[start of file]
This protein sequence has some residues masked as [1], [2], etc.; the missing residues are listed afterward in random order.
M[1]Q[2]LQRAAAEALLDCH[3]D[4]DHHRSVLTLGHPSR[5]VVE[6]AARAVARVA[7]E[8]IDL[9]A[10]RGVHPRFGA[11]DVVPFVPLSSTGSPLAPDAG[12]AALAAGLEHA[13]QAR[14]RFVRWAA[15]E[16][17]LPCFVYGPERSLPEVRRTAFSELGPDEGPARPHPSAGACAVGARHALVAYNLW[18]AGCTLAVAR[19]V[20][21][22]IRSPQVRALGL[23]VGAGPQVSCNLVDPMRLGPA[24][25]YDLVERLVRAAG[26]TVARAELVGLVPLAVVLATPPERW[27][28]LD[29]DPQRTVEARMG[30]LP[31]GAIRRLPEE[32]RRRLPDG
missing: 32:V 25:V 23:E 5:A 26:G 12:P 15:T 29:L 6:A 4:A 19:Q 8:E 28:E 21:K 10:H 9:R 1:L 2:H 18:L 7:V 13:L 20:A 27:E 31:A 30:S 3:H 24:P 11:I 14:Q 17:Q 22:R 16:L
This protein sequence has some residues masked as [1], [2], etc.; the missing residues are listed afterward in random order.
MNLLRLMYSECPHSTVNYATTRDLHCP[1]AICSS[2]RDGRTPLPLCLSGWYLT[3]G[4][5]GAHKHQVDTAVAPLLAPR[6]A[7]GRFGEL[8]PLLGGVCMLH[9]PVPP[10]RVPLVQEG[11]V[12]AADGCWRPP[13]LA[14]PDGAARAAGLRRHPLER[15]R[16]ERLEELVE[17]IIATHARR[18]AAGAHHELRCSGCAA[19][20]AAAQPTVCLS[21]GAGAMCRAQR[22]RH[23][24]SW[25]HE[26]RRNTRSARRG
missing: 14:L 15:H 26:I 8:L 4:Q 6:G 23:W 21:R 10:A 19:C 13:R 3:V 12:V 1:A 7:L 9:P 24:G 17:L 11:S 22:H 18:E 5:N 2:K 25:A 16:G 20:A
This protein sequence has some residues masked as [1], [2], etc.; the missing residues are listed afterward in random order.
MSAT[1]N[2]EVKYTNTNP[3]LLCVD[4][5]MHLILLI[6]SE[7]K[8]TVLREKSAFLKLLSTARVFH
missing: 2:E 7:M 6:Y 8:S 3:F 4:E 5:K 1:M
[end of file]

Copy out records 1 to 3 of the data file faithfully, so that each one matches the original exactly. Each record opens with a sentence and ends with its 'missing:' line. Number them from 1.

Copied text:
This protein sequence has some residues masked as [1], [2], etc.; the missing residues are listed afterward in random order.
M[1]Q[2]LQRAAAEALLDCH[3]D[4]DHHRSVLTLGHPSR[5]VVE[6]AARAVARVA[7]E[8]IDL[9]A[10]RGVHPRFGA[11]DVVPFVPLSSTGSPLAPDAG[12]AALAAGLEHA[13]QAR[14]RFVRWAA[15]E[16][17]LPCFVYGPERSLPEVRRTAFSELGPDEGPARPHPSAGACAVGARHALVAYNLW[18]AGCTLAVAR[19]V[20][21][22]IRSPQVRALGL[23]VGAGPQVSCNLVDPMRLGPA[24][25]YDLVERLVRAAG[26]TVARAELVGLVPLAVVLATPPERW[27][28]LD[29]DPQRTVEARMG[30]LP[31]GAIRRLPEE[32]RRRLPDG
missing: 32:V 25:V 23:E 5:A 26:G 12:P 15:T 29:L 6:A 4:A 19:Q 8:E 28:E 21:K 10:H 9:R 1:L 2:H 18:L 7:V 13:L 20:A 27:E 31:A 30:S 3:H 24:P 11:I 14:Q 17:Q 22:R 16:L
This protein sequence has some residues masked as [1], [2], etc.; the missing residues are listed afterward in random order.
MNLLRLMYSECPHSTVNYATTRDLHCP[1]AICSS[2]RDGRTPLPLCLSGWYLT[3]G[4][5]GAHKHQVDTAVAPLLAPR[6]A[7]GRFGEL[8]PLLGGVCMLH[9]PVPP[10]RVPLVQEG[11]V[12]AADGCWRPP[13]LA[14]PDGAARAAGLRRHPLER[15]R[16]ERLEELVE[17]IIATHARR[18]AAGAHHELRCSGCAA[19][20]AAAQPTVCLS[21]GAGAMCRAQR[22]RH[23][24]SW[25]HE[26]RRNTRSARRG
missing: 14:L 15:H 26:I 8:L 4:Q 6:G 23:W 21:R 10:A 19:C 13:R 3:V 12:V 1:A 7:L 9:P 24:G 17:L 11:S 22:H 18:E 5:N 2:K 25:A 16:G 20:A
This protein sequence has some residues masked as [1], [2], etc.; the missing residues are listed afterward in random order.
MSAT[1]N[2]EVKYTNTNP[3]LLCVD[4][5]MHLILLI[6]SE[7]K[8]TVLREKSAFLKLLSTARVFH
missing: 2:E 7:M 6:Y 8:S 3:F 4:E 5:K 1:M